Azerbaijani cuisine has been one of the ancient, rich and tasty cuisines in the world. The Azerbaijani cuisine is not only the basis for the meals and methods of their preparation but is also the material culture. The Azerbaijani cuisine comprises the culture of cuisine, its history, philosophy, meal psychology, customs, physiology, hygiene, chemistry, equipment, ethics, aesthetics, poetry and various other aspects, as well as practical skills created by the Azerbaijani people in the territories where they had historically lived in full harmony.

The Azerbaijani cuisine has been created by the genius of the Azerbaijani in today’s Republic of Azerbaijan, Southern (Iranian) Azerbaijan, Iravan Khanate, Zangazour, and Goyja provinces, where Azerbaijanis were forced out of their homes, in the territories of districts (Borchaly) where Azerbaijanis of Georgia have lived since the old times, in the territory of Dagestan, including Darband, which had been the centre for former Azerbaijani people, and surrounding territories.

Of course, the most important factor having an impact on the creation of the cuisine is the climate. It is sufficient, in this connection, to mention that 8 climate zones exist in the territory of Azerbaijan, and these conditions, in its turn, the diversity and richness of the flora and fauna of this region creates favourable conditions for the lives and development of all animals and plants. And they are the basis for the creation of rich cuisine.

In addition to using wild animals, birds, fishes, and plants in the creation of rich cuisine, the production of agricultural products is required in the later periods of development of the society. For this, a population has to have a high level of cropping and cattle-breeding culture. For example, complex meals made from dough and grain crops could only have appeared if the need for the production of agricultural products had been over the need for cooking bread and products that would replace bread. Only in cases when there had been the need for keeping grain for the sufficiently long term, there were opportunities to carry out experiments with complex meals and create them. As this had continued for centuries, gradually new meals appeared and remained in the memory of the people. Only the existence of “chatan” (archaic form of a colander) takes the history of preparing meals from grain crops back 5-6 thousand years B.C. and allows us to talk about stable crops and, accordingly, a high level of farming.

Production of a large number of grain products talks about the high level of farming culture, the existence of irrigation systems, and development of cattle-breeding etc.

All this could not have been possible without having a stable lifestyle.

It should be mentioned that in the Southern Caucasus raw products necessary for cuisine had mainly been produced by Azerbaijanis having a high level of farming and cattle-breeding culture. For example, Georgian scientist M.I.Tkeshelov wrote in 1888 about the Azerbaijanis living in the territory of Iravan khanate: "people in villages are engaged in grain-growing, farming and gardening. Of course, Azerbaijanis not only engage in cattle-breeding on plains, summer pastures in mountains, but they could also be named as farming people as they live at the banks of rivers. We can say that Azerbaijanis live everywhere at the banks of rivers, while Armenians are settled on uplands. E.K. Artamanov mentioned in 1889 when he wrote about Iran that “Grain is mainly supplied by Azerbaijan, Khorasan, Kirmanshah, Phars, Isfahan and Yazd”. G.V.Sologub wrote in 1852: “Armenians have mainly focused their activity on trade and collecting wealth. And Azerbaijanis, in turns, have focused their activity on farming and cattle breeding according to the places of residence and are the main producing element in Transcaucasus”.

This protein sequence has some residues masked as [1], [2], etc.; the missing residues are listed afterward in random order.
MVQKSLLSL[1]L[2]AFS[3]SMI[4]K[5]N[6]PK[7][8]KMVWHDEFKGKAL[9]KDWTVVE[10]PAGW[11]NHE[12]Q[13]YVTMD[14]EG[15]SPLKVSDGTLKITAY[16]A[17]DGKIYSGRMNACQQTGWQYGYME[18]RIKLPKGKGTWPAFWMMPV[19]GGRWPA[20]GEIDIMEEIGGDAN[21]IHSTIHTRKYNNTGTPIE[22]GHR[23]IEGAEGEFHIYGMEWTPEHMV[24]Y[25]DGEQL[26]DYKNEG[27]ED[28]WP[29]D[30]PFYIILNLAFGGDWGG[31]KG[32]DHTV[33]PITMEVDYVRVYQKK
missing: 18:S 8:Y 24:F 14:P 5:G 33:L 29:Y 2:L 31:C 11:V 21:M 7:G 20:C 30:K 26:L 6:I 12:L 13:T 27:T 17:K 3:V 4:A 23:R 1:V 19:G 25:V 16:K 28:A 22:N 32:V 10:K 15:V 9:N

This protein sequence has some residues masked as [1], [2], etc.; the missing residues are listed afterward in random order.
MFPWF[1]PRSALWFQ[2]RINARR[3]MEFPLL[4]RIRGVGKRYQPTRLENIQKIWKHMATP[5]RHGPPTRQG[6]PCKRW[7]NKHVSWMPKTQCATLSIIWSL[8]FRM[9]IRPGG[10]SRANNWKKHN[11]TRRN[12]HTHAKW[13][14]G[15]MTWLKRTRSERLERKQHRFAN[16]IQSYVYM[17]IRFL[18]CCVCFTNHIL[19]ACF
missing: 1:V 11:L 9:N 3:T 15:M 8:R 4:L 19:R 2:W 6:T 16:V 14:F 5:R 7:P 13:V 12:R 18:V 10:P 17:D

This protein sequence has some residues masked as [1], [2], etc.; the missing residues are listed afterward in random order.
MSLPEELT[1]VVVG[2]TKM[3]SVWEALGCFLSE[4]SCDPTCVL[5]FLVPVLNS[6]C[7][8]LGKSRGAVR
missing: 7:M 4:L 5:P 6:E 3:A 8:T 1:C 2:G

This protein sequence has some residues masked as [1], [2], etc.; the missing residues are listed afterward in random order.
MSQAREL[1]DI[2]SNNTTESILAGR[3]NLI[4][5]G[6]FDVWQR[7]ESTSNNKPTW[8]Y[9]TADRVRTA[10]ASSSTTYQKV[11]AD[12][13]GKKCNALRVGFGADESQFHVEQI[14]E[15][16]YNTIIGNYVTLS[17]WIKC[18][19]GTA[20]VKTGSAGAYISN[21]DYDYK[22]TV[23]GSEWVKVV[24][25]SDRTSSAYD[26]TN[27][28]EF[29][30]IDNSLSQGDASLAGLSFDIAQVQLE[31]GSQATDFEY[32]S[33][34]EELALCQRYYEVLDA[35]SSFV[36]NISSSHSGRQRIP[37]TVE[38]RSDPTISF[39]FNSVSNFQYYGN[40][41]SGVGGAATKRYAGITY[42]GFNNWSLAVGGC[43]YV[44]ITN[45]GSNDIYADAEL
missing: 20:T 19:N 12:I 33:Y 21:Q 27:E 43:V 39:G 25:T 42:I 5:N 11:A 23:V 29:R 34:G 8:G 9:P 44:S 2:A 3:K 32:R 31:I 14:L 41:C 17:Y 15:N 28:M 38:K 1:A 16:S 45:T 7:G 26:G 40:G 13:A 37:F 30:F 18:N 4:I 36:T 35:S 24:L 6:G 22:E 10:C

I.V. Segalov mentioned in 1902 that “Muslim people mainly live at the banks of Bazarchay, Ayrichay, Bargushad, Okhuchay rivers and their branches, as well as of Araz River; and Armenians have scattered on uplands in places with sharp weather conditions. The majority of Armenian men (from 15 to 40) go each year to the coast of the Caspian Sea, Baku and Tbilisi for earnings. Here they are attracted by the job of servant and street life. As regards the Azerbaijanis, they live on plains and in good conditions for farming”.

This, of course, was in the progress of a natural process. Until other nations arrived, the local population had settled in productive lands and been using them. This is confirmed by an Armenian scientist G.A. Yezov (1908): “New homeland did not welcome Armenians, because they were very little lands for an independent state”.

Notes of travelers, scientists, traders, diplomats, and others, as well as archaeological excavations, prove that since ancient times people cultivated here large volumes of grain, rice, kunjut, soybeans, beetroot, melon, watermelon, grape, apple, pomegranate, quince and other similar farming, gardening, and melon/watermelon/gourd growing products. Not only local population had been provided with these products of plant-growing, as well as fresh and dried fish, caviar, honey, butter, and other cattle-breeding products, but these products had also been exported to neighboring, close, and far countries. This is an indisputable fact that for centuries-long the Caucasian markets were supplied with cattle-breeding and plant-growing products produced by Azerbaijanis. For example, Y.D.Angabadze and N.G.Volkova wrote referring to the sources in the book “Old Tbilisi”: Cheese was brought to Tbilisi markets by Ossetians and Azerbaijanis, and people from Borchaly (Azerbaijanis) too traded with cheese. There was a great demand in Tbilisi markets for salmon brought from Azerbaijan, “Goyja Lake” (After giving that area to Armenia it was renamed “Sevan Lake”.)

Thus, the Azerbaijanis had been the main nation to have the possibility to create and develop a rich cuisine in Transcaucasus and a strong raw product basis for the cuisine. Attachment of the source of the large majority of the meals in Armenian, Georgian, and Persian cuisines to Azerbaijani Turks, in terms of name, is just explained by this factor.